Tailored technology for irrigation

May 22, 2019 -  By
SMART STUFF Smart Rain was developed to serve a growing need for increased water conservation and better water management. It allows for remote management and tech support. Photo: LawnButler

SMART STUFF Smart Rain was developed to serve a growing need for increased water conservation and better water management. It allows for remote management and tech support. Photo: LawnButler

Can’t find a solution? Create one. That’s what Rudy Larsen did. The owner of LawnButler in Centerville, Utah, says he saw a growing need for a water conservation and water management application.

Aiming for better remote management and tech support, Smart Rain started in 2012 as a water manager. But Larsen became frustrated with the lack of technology and in 2015 had a controller prototype built.

A separate business from LawnButler, Smart Rain has its own hardware and firmware engineers and software development team.

“We built everything from the ground up,” he says. “Our customers loved it. We grew our customer base by 70 percent.”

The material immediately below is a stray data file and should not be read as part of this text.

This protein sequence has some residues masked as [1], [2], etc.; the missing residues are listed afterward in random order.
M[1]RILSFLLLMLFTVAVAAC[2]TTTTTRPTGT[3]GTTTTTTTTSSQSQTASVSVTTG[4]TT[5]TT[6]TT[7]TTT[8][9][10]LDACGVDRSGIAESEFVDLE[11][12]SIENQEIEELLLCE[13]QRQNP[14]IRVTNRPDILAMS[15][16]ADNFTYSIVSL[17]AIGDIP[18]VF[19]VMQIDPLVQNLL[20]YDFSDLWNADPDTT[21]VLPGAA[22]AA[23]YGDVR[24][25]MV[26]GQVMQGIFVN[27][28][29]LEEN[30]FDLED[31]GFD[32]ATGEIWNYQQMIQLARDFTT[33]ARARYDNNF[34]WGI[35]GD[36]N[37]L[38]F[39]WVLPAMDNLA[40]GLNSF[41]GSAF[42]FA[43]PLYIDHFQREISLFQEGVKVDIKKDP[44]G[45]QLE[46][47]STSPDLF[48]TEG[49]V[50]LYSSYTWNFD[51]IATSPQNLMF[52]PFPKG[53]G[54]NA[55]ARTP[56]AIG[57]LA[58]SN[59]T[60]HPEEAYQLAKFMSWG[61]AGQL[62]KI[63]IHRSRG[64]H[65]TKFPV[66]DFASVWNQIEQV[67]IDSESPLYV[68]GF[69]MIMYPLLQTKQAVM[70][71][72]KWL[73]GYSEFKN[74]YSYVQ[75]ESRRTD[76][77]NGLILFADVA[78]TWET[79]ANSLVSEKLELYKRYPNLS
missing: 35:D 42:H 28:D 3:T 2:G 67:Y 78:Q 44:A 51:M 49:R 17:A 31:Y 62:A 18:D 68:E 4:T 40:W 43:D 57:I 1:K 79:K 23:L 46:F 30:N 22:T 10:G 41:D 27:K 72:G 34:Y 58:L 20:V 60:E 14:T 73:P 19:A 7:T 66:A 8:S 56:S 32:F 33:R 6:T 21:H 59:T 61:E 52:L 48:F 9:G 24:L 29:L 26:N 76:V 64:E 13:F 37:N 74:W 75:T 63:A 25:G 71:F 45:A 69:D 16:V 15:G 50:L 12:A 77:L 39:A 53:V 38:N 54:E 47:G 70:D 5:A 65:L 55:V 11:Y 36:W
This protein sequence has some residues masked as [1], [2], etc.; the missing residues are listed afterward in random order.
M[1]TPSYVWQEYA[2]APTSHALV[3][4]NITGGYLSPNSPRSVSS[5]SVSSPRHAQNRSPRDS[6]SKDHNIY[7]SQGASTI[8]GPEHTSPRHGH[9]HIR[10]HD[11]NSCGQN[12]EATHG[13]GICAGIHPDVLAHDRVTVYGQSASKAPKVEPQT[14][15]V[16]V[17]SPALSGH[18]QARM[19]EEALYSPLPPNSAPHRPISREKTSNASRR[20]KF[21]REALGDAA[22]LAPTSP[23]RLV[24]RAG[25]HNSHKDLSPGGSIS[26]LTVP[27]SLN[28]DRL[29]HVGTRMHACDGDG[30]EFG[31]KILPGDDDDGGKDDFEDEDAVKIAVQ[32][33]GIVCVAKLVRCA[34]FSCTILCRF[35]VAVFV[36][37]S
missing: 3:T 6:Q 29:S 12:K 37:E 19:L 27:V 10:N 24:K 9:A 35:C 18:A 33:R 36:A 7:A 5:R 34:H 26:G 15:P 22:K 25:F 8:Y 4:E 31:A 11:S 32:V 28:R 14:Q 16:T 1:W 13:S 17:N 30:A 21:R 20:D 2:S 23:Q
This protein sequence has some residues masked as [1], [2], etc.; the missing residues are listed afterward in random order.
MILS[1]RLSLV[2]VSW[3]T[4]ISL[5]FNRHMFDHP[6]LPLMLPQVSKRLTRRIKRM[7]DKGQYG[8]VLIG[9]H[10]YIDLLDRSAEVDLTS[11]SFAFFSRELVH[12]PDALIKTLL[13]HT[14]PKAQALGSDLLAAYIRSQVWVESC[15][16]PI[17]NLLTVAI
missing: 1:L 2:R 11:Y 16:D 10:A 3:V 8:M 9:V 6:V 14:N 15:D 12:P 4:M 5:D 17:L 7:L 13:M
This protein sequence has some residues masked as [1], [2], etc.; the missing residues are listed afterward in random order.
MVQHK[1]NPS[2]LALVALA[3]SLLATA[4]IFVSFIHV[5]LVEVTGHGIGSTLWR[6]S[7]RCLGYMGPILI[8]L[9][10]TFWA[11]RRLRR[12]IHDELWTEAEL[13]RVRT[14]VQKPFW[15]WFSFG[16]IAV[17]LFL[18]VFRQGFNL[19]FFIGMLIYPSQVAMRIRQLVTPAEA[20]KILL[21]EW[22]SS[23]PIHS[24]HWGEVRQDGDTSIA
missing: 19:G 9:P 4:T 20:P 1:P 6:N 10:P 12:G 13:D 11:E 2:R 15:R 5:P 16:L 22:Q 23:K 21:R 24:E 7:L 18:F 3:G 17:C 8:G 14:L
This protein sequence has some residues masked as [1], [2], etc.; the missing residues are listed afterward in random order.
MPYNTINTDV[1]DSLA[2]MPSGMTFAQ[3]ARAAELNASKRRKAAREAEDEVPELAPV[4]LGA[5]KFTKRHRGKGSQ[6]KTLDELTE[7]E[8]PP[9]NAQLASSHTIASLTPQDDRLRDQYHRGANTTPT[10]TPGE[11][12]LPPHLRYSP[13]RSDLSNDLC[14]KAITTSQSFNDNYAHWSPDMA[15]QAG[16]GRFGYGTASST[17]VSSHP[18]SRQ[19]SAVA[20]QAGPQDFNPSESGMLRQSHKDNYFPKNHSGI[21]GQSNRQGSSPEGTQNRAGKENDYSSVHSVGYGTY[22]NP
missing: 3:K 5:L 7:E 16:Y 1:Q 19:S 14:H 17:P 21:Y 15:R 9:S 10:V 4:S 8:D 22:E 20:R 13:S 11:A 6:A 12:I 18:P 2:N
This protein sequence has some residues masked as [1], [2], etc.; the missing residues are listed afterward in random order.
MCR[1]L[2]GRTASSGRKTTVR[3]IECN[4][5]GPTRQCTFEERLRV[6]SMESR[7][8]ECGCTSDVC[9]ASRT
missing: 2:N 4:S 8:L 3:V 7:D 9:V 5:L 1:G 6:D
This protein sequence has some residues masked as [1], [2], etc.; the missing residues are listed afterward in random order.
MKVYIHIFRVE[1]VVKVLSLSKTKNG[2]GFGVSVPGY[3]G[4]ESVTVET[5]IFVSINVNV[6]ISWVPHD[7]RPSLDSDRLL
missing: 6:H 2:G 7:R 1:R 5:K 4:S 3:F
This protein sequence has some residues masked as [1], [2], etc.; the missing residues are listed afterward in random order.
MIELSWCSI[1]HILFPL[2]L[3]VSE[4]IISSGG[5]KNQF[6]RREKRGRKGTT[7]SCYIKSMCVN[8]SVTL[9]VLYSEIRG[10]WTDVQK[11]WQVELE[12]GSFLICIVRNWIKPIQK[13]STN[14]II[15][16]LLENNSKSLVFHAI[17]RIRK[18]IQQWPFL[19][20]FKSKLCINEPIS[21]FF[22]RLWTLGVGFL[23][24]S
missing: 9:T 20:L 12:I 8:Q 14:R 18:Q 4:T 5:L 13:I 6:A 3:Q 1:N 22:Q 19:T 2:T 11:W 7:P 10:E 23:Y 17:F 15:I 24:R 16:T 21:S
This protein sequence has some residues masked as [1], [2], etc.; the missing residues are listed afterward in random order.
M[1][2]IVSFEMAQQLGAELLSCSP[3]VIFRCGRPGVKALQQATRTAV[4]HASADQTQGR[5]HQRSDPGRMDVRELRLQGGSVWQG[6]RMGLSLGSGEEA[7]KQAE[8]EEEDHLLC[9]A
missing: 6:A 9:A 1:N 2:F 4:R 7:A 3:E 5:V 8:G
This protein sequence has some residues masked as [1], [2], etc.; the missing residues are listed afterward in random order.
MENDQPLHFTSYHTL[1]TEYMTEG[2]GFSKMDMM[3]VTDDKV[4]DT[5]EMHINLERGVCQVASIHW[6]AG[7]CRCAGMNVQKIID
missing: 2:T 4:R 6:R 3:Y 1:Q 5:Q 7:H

Rudy Larsen, LawnButler, Smart Rain

Rudy Larsen

Most of Smart Rain’s customers are located in the West. Larsen says hundreds of commercial clients are currently using the app. Alongside companies like Rain Bird and WeatherTRAK, LawnButler uses the Smart Rain technology for a majority of its clients.

“The primary concept right now is selling to landscapers and property owners that need and want more water management,” Larsen says.A two-hour set-up time is typical for installation and programming on site, he says. The existing controller is replaced with Smart Rain’s and then synced up with Smart Rain’s weather data. Photos and site maps can be added directly to the platform. Users can view all of the information in the software from the office or in the field.

Larsen says customers receive Smart Rain’s features as they are released, so there is no need to upgrade.

Last year was the first full year all the Smart Rain products were working together. A responsive mobile application launched May 1 for Android and iOS, and wireless moisture sensors will be released later this year.

Danielle Pesta

About the Author:

Danielle Pesta is the associate editor of Landscape Management. She started writing for the green industry in 2014 and has won multiple awards from the Turf & Ornamental Communicators Association (TOCA). She can be reached at dpesta@northcoastmedia.net.

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